Tata group follows Norway’s Statoil down carbon-pricing path


London/Mumbai: Tata group, India’s biggest conglomerate, is following oil and mining companies including Statoil ASA in preparing to pay for their emissions.

Mumbai-based Tata is installing a so-called shadow carbon price in the group, which spans motor car manufacturing, information technology consulting, tea production and steel, Paul Brooks, group director environment, said by e-mail on Thursday. Tata may be ready to buy emission credits in the future, he said.

Fossil-fuel producers are among companies that already use shadow carbon prices to help ensure that future multibillion-dollar projects remain profitable as governments tighten environmental rules. Tata is adopting them progressively for its 100 companies as the Paris climate deal requires nations to cut emissions and investors lose appetite for climate-damaging projects, Brooks said.

“Companies can’t ignore the regulation and impacts of climate change,” Martijn Wilder, head of the climate-change practice at law firm Baker & McKenzie in Sydney, said Thursday by telephone from Oslo. While the Paris climate deal is not binding on companies, it clearly shows that profits from emissions-producing activities will be constrained, which executives need to respond to, he said.

Rising emissions

Statoil, Europe’s biggest natural gas producer, supports a global carbon price to lower emissions, according to spokeswoman Elin Isaksen. The company reconsiders its shadow price, currently $50 a metric ton of carbon dioxide, each year and hasn’t reviewed it since the Paris agreement, she said by e-mail.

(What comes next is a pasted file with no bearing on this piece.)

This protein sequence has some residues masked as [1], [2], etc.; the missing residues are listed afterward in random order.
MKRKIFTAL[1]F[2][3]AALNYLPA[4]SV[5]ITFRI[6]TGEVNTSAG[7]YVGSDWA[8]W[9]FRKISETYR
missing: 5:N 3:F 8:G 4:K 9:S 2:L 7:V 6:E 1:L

The benchmark European Union carbon price rose 0.2% on Friday to €5.72 ($6.44) a metric ton on the ICE Futures Europe exchange at 11:54am in London.

India’s emissions are expected to rise at the fastest pace through 2040, according to Bloomberg New Energy Finance. Tata group is preparing to react to climate pledges being made by countries in which it operates, known as nationally determined contributions under the United Nations climate-protection process, Brooks said last month at the Carbon Expo conference in Cologne, Germany.

“Without a combination of the private sector and carbon pricing, the nationally determined contributions probably won’t be delivered,” he said. “We see investors losing some appetite for carbon-intensive ventures. We see emergence, I use that word liberally, of a global carbon market. We see it coming, but we don’t see it there yet